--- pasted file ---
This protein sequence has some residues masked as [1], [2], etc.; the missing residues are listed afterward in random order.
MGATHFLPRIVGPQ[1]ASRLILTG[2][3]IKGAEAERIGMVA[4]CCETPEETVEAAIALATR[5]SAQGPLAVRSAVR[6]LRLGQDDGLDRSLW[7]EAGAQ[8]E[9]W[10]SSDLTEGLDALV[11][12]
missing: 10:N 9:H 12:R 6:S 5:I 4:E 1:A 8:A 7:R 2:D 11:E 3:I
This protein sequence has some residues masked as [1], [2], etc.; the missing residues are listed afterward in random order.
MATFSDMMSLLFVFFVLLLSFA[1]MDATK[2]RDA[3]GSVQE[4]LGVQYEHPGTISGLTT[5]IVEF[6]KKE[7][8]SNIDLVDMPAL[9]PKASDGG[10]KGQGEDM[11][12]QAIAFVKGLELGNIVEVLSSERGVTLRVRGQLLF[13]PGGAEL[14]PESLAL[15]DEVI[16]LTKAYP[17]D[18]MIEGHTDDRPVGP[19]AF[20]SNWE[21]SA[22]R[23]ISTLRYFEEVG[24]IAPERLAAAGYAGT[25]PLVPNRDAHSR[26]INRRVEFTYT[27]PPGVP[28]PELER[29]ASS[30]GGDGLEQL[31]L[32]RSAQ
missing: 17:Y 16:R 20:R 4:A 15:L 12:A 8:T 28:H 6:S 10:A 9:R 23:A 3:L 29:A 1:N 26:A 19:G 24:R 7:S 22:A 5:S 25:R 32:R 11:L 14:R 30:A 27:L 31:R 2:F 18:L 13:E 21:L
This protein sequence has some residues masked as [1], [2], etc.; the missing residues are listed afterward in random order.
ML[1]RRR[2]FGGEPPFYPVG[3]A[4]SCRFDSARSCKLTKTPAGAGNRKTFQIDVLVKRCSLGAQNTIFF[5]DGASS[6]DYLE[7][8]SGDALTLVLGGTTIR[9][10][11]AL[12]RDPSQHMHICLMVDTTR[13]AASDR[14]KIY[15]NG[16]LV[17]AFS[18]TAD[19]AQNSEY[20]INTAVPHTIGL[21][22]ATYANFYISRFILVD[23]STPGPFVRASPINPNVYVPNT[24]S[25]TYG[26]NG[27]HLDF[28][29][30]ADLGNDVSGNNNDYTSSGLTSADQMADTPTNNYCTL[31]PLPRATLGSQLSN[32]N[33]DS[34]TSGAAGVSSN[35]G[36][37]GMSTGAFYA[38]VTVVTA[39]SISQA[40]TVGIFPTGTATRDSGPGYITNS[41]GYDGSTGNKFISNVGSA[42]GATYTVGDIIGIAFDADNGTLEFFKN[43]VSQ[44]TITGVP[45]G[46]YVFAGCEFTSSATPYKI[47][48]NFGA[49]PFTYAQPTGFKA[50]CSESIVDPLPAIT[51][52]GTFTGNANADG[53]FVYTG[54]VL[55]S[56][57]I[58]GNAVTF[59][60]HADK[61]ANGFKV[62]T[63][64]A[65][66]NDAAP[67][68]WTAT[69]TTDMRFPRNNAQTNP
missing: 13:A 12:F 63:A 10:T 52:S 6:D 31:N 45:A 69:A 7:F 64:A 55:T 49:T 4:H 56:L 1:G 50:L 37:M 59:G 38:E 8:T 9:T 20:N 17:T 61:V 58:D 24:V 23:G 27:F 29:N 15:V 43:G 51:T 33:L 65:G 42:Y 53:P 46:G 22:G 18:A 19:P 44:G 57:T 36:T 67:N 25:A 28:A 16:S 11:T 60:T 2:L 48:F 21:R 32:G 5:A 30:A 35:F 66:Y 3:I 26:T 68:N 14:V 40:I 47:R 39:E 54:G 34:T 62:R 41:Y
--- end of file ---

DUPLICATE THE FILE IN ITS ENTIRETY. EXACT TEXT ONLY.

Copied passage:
This protein sequence has some residues masked as [1], [2], etc.; the missing residues are listed afterward in random order.
MGATHFLPRIVGPQ[1]ASRLILTG[2][3]IKGAEAERIGMVA[4]CCETPEETVEAAIALATR[5]SAQGPLAVRSAVR[6]LRLGQDDGLDRSLW[7]EAGAQ[8]E[9]W[10]SSDLTEGLDALV[11][12]
missing: 10:N 9:H 12:R 6:S 5:I 4:E 1:A 8:A 7:R 2:D 11:E 3:I
This protein sequence has some residues masked as [1], [2], etc.; the missing residues are listed afterward in random order.
MATFSDMMSLLFVFFVLLLSFA[1]MDATK[2]RDA[3]GSVQE[4]LGVQYEHPGTISGLTT[5]IVEF[6]KKE[7][8]SNIDLVDMPAL[9]PKASDGG[10]KGQGEDM[11][12]QAIAFVKGLELGNIVEVLSSERGVTLRVRGQLLF[13]PGGAEL[14]PESLAL[15]DEVI[16]LTKAYP[17]D[18]MIEGHTDDRPVGP[19]AF[20]SNWE[21]SA[22]R[23]ISTLRYFEEVG[24]IAPERLAAAGYAGT[25]PLVPNRDAHSR[26]INRRVEFTYT[27]PPGVP[28]PELER[29]ASS[30]GGDGLEQL[31]L[32]RSAQ
missing: 17:Y 16:R 20:R 4:A 15:L 12:A 8:T 28:H 6:S 10:A 9:R 23:A 3:L 29:A 1:N 26:A 19:G 24:R 7:S 22:A 5:S 25:R 32:R 11:L 14:R 30:A 27:L 31:R 2:F 18:L 13:E 21:L
This protein sequence has some residues masked as [1], [2], etc.; the missing residues are listed afterward in random order.
ML[1]RRR[2]FGGEPPFYPVG[3]A[4]SCRFDSARSCKLTKTPAGAGNRKTFQIDVLVKRCSLGAQNTIFF[5]DGASS[6]DYLE[7][8]SGDALTLVLGGTTIR[9][10][11]AL[12]RDPSQHMHICLMVDTTR[13]AASDR[14]KIY[15]NG[16]LV[17]AFS[18]TAD[19]AQNSEY[20]INTAVPHTIGL[21][22]ATYANFYISRFILVD[23]STPGPFVRASPINPNVYVPNT[24]S[25]TYG[26]NG[27]HLDF[28][29][30]ADLGNDVSGNNNDYTSSGLTSADQMADTPTNNYCTL[31]PLPRATLGSQLSN[32]N[33]DS[34]TSGAAGVSSN[35]G[36][37]GMSTGAFYA[38]VTVVTA[39]SISQA[40]TVGIFPTGTATRDSGPGYITNS[41]GYDGSTGNKFISNVGSA[42]GATYTVGDIIGIAFDADNGTLEFFKN[43]VSQ[44]TITGVP[45]G[46]YVFAGCEFTSSATPYKI[47][48]NFGA[49]PFTYAQPTGFKA[50]CSESIVDPLPAIT[51][52]GTFTGNANADG[53]FVYTG[54]VL[55]S[56][57]I[58]GNAVTF[59][60]HADK[61]ANGFKV[62]T[63][64]A[65][66]NDAAP[67][68]WTAT[69]TTDMRFPRNNAQTNP
missing: 13:A 12:F 63:A 10:T 52:S 6:D 31:N 45:A 69:A 7:F 64:A 55:T 49:T 4:H 56:L 1:G 50:L 37:M 59:G 38:E 8:T 9:T 20:N 17:T 61:V 58:D 24:V 23:G 27:F 29:N 15:V 43:G 51:T 33:L 65:G 42:Y 53:P 46:G 22:G 18:A 19:P 44:G 57:T 36:T 67:N 25:A 28:A 16:S 11:T 60:T 2:L 48:F 21:R 32:G 5:A 30:A 35:F 66:Y 3:I 26:T 68:N 14:V 40:I 47:R 39:E 54:G 34:T 62:R 41:Y